Agriculture Secretary for the USA today laid out a comprehensive approach to partner with farmers and producers to address the threat of climate change. The new initiatives will build on the creation of the USDA’s Climate Hubs last year and will use voluntary, incentive based conservation, forestry and energy projects to reduce greenhouse gas emissions, increase carbon sequestration and expand renewable energy production in the agricultural and forestry sectors.
The 10 building block for Climate Action in the US
Soil health: Improve soil resilience and increase productivity by promoting conservation tillage and no-till systems, planting cover crops, planting perennial forages, managing organic inputs and compost application, and alleviating compaction. USDA aims to increase no-till implementation from the current 67 million acres to over 100 million acres by 2025.
Nitrogen Stewardship: Focus on the right timing, type, placement and quantity of nutrients to reduce nitrous oxide emission and provide cost savings through efficient application.
Livestock Partnerships: Encourage broader deployment of anaerobic digesters, lagoon covers, composting and solids separators to reduce methane emissions from cattle, dairy and swine operations. USDA plans to support 500 new digesters over the next 10 years as well as expand the use of covers on 10 percent of anaerobic lagoons used in dairy cattle and pig operations.
Conservation of Sensitive Lands: Use the Conservation Reserve Program (CRP) and the Agricultural Conservation Easement Program (ACEP) to reduce GHG emissions through riparian buffers, tree planting, and the conservation of wetlands and organic soils. By 2025, USDA aims to enrol 400,000 acres of CRP lands with high greenhouse gas benefits, protect 40,000 acres through easements, and gain additional benefits by transferring expiring CRP acres to permanent easements.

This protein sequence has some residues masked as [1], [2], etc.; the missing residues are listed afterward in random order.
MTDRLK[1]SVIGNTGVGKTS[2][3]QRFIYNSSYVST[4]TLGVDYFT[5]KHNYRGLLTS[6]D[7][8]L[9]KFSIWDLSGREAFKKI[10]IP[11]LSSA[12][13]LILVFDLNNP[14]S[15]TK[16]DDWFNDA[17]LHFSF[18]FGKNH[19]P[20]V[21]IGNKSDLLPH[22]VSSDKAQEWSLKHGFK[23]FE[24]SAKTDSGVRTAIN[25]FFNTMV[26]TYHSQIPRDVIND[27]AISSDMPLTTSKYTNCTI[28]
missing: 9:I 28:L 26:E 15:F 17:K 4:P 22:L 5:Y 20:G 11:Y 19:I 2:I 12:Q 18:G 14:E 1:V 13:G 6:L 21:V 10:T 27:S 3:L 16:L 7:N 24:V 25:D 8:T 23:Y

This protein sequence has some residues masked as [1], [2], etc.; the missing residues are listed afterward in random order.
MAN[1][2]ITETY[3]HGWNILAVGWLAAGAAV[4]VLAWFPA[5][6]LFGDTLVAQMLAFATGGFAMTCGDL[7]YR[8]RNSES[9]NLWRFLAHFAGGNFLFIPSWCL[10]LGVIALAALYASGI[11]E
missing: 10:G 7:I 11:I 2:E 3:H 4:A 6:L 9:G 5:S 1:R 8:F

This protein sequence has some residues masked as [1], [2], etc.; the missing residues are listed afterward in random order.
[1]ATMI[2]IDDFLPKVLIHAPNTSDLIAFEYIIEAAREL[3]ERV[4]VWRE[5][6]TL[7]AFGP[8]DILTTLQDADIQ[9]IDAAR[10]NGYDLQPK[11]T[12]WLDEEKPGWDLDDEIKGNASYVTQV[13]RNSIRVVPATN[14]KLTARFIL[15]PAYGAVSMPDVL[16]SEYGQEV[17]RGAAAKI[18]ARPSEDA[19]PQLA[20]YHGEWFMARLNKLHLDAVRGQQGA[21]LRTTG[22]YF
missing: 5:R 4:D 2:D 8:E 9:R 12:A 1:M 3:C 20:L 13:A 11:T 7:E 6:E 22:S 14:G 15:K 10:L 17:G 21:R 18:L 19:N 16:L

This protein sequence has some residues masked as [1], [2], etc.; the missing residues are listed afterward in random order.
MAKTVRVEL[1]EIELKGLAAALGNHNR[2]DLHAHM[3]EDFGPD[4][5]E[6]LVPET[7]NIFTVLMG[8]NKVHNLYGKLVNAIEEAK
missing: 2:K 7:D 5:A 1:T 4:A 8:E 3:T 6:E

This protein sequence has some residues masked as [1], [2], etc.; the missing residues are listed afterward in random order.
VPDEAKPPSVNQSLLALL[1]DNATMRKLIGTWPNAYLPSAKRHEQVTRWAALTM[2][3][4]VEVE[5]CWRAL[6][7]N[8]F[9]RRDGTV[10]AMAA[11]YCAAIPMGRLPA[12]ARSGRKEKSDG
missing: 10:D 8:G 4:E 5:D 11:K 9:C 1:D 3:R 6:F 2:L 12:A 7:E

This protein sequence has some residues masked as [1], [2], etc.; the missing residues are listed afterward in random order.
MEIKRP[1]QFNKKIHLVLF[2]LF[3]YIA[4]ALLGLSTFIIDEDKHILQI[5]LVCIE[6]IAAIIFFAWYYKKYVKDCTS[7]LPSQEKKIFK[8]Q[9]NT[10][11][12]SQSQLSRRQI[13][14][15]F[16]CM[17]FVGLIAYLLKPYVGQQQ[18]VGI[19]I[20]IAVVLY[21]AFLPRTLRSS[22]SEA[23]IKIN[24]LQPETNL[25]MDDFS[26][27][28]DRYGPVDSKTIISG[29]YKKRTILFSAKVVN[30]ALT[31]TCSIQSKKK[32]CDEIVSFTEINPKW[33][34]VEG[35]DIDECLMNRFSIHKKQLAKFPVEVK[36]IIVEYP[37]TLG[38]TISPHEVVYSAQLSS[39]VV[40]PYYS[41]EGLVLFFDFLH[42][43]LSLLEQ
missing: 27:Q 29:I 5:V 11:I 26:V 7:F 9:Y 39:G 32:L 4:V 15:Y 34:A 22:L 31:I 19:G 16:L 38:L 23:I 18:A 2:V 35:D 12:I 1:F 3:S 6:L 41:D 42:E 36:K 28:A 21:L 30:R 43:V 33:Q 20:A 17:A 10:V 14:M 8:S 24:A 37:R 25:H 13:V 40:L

Grazing and Pasture lands: Support rotational grazing management, avoiding soil carbon loss through improvement management of forage, soils and grazing livestock. By 2025, USDA plans to support improved grazing management on an additional 4 million acres, for a total of 20 million acres.
Private Forest Growth and Retention Through the Forest Legacy Program and the Community Forest and Open Space Conservation Program, protect almost 1 million additional acres of working landscapes. Employ the Forest Stewardship Program to cover an average of 2.1 million acres annually (new or revised plans), in addition to the 26 million acres covered by active plans./p>
Stewardship of Federal Forests: Reforest areas damaged by wildfire, insects or disease, and restore forests to increase their resilience to those disturbances. USDA plans to reforest 5,000 additional post disturbance acres by 2025.
Promotion of Wood Products: Increase the use of wood as a building material, to store additional carbon in buildings while offsetting the use of energy from fossil fuels. USDA plans to expand the number of wood building projects supported through cooperative agreements with partners and technical assistance, in addition to research and market promotion for new, innovative wood building projects.
Urban Forests – Encourage tree planting in urban areas to reduce energy costs, storm water runoff, and urban heat island effects while increasing carbon sequestration, curb appeal, and property values. Working with partners, USDA plans to plant an average of 9,000 additional trees in urban areas per year through 2025.
Energy Generation and Efficiency: Promote renewable energy technologies and improve energy efficiency. Through the Energy Efficiency and Conservation Loan Program, work with utilities to improve the efficiency of equipment and appliances. Using the Rural Energy for America Program and other programs, develop additional renewable energy, bioenergy and biofuel opportunities. Support the National On-Farm Energy Initiative to improve farm energy efficiency through cost- sharing and energy audits.
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